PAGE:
The antechapel where the statue stood
Of Newton, with his prism and silent face,
The marble index of a mind forever
Voyaging through strange seas of Thought, alone.
–William Wordsworth, The Prelude
In the framing is an improperly truncated quote from an autobiographical poem comparing the solitary life of the recorder to the statue outside his Cambridge dormitory window. As a philosophical witness of life, it can feel like the whole earth is moving busily about you, and you’ve no choice but to watch it pass. Even at night, when Wordsworth longed for the rest of a quiet mind, he was damned to eternally ruminate through strange thoughts of observation, while college-life buzzed around him.
It’s reminiscent of Vincent van Gogh, the Dutch painter who reduced seemingly mundane things into vivid, strikingly beautiful interpretations grounded in a loyal discipline to their true form. He drew strength from the humility in simple graphite drawings and comfort from interpretative painting using minimal, harmonizing colors. The result was masterpieces like The Starry Night.
Perhaps the sentiment imprinted on the logo was how Jobs imagined himself — a solitary inventor. Did he see Newton, a scientist, as a loner? His stone likeness may have been a stoic soloist, but the Knight himself was the opposite. While he was at Cambridge, he and his colleagues established the Royal Society, an ‘invisible college’ that enabled more broad peer review. Their motto is the latin ‘Nullius in verba’, or, ‘Take nobody’s word for it’.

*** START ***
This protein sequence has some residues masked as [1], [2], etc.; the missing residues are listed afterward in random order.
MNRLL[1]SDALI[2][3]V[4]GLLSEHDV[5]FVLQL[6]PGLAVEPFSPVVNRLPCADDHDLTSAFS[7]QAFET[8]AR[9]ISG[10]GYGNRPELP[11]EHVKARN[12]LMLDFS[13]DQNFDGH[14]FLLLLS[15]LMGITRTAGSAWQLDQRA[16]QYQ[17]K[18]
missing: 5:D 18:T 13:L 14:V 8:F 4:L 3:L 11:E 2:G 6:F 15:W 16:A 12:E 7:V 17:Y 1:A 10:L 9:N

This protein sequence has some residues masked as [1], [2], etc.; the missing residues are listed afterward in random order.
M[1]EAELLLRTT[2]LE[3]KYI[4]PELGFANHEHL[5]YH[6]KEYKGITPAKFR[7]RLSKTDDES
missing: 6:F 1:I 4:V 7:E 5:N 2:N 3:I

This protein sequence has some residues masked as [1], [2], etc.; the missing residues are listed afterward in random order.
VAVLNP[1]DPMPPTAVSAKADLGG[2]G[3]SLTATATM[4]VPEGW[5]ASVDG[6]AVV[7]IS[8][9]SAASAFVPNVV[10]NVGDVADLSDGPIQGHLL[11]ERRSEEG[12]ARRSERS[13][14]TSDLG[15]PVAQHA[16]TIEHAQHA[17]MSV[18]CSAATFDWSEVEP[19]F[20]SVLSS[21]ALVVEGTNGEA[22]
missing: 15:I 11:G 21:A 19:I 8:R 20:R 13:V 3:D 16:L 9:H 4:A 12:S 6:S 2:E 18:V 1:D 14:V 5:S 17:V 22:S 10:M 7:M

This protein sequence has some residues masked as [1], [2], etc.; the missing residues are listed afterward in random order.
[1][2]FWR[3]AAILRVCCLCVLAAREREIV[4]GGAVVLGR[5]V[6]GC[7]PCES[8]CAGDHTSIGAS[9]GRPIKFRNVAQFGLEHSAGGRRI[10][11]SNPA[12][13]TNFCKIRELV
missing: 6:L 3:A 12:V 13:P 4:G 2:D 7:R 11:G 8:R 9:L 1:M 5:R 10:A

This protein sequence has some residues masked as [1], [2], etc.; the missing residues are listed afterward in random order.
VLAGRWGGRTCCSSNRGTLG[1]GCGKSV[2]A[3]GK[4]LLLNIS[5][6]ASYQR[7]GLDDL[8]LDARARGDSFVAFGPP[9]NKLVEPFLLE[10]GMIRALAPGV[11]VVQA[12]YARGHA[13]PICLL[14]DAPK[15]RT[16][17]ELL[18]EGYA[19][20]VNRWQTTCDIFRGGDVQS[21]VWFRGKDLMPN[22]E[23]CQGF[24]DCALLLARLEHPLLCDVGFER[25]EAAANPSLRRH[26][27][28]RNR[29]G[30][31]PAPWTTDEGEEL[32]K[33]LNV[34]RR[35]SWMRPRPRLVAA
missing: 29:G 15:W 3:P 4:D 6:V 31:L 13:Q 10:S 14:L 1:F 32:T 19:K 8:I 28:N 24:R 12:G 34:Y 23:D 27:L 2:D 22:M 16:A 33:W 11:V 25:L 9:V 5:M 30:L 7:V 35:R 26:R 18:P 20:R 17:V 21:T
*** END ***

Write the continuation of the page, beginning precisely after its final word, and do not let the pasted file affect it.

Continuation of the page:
The sophisticated, simplistic logo was designed by Rob Janoff with specific requests from Jobs. Rainbow coloring to ‘humanize’ the company and a bite out of the Apple to avoid confusion with Cherry. Janoff inferred the rainbow represented the counterculture hippie movement — freedom.
Let us SPEAK thereof, ye wisest ones, even though it be bad.
To be silent is worse; all suppressed truths become poisonous.
— Friedrich Nietzsche, Thus Spoke Zarathustra
Why fruit? I heard a tale that he subconsciously related to Alan Turing, the father of theoretical computer science and artificial intelligence. Turing was arrested for homosexuality, and criminalizing his identity with an ultimatum of silence and suppression killed him. He was chose to be chemically castrated over physical imprisonment. Realizing a year later it was still a kind of prison, he opted for freedom: he took a bite of a poisoned apple and ended his life. He also loved apples and ate one every night. He was fascinated with the ambiguity of the poisoned McIntosh apple in Snow White and the Seven Dwarves. It just so happens that the 1980’s Apple project code-named ‘Seven Dwarfs’ was actually named the Snow White design language. A malus is still a malus. The symbol is shared, but not the source.
Steve Jobs said he picked Apple after a stroll through an orchard in Oregon. He was on a fruitarian diet after he returned from his pilgrimage to India. At a 1981 press conference he explained:
I love apples and like to eat them. But the main idea behind Apple is bringing simplicity to the public, in the most sophisticated way, and that’s it, nothing else. The fruit of creation. Apple.